- Use statistical techniques based on number of members in each group, type of measurements, etc -> significance testing.

Statistics:5000 separate statistical problems

- How do we think about this problem?
- Effectively:
- 5000 separate experiments where each experiment measures the expression of one gene in two groups of 4 individuals
- For each experiment (gene), want to establish if there is a statistical difference between the reported values in each group
- We then want to identify those genes (across the 5000 genes) that have a significant change
- Each row in our table is similar to one of those of traditional statistical analysis problems

Condition

Group 2 members

Group 1 members

StatisticsUnpaired statistical experiments- Overall setting: 2 groups of 4 individuals each
- Group1: Imperial students
- Group2: UCL students
- Experiment 1:
- We measure the height of all students
- We want to establish if members of one group are consistently (or on average) taller than members of the other, and if the measured difference is significant
- Experiment 2:
- We measure the weight of all students
- We want to establish if members of one group are consistently (or on average) heavier than the other, and if the measured difference is significant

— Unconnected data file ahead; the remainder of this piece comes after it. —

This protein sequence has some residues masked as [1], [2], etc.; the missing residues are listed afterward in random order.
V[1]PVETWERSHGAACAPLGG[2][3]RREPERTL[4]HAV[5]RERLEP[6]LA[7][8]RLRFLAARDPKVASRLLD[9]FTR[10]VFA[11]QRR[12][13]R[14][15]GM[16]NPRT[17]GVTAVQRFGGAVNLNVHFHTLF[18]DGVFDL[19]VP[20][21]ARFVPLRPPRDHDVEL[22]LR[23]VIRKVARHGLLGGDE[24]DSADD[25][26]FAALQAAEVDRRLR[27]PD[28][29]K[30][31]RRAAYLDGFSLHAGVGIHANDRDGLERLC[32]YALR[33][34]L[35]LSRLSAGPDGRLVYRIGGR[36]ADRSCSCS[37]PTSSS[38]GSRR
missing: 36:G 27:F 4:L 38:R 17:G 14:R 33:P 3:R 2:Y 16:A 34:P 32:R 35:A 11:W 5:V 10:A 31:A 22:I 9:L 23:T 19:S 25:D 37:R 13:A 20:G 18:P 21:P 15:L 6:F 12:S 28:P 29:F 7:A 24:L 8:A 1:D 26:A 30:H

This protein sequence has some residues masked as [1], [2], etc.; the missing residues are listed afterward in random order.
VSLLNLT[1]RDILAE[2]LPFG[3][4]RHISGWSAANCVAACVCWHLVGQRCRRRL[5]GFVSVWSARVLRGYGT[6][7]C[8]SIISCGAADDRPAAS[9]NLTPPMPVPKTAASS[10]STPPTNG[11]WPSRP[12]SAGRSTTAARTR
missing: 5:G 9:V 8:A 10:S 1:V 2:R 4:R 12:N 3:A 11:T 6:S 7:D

- Experiment 3:
- ………

Condition

Group 2 members

Group 1 members

StatisticsUnpaired statistical experiments- In unpaired experiments, you typically have two groups of people that are not related to one another, and measure some property for each member of each group
- e.g. you want to test whether a new drug is effective or not, you divide similar patients in two groups:
- One groups takes the drug
- Another groups takes a placebo
- You measure (quantify) effect of both groups some time later
- You want to establish whether there is a significant difference between both groups at that later point
- The WT/KO example is an unpaired experiment if the rats in the experiments are different !

StatisticsUnpaired statistical experiments

- The WT/KO example is an unpaired experiment if the rats in the experiments are different!

StatisticsUnpaired statistical experiments

- How do we address the problem?
- Compare two sets of results (alternatively calculate mean for each group and compare means)
- Graphically:
- Scatter Plots
- Box plots, etc
- Compare Statistically
- Use unpaired t-test

Are these two series significantly different?

Are these two series significantly different?

Condition 2

Group members

StatisticsPaired statistical experiments- Overall setting: 1 groups of 4 individuals each
- Group1: Imperial students
- We make measurements for each student in two situations
- Experiment 1:
- We measure the height of all students before Bioinformatics course and after Bioinformatics course
- We want to establish if Bioinformatics course consistently (or on average) affects students’ heights
- Experiment 2:
- We measure the weight of all students before Bioinformatics course and after Bioinformatics
- We want to establish if Bioinformatics course consistently (or on average) affects students’ weights
- Experiment 3:
- ………

Condition 2

Group members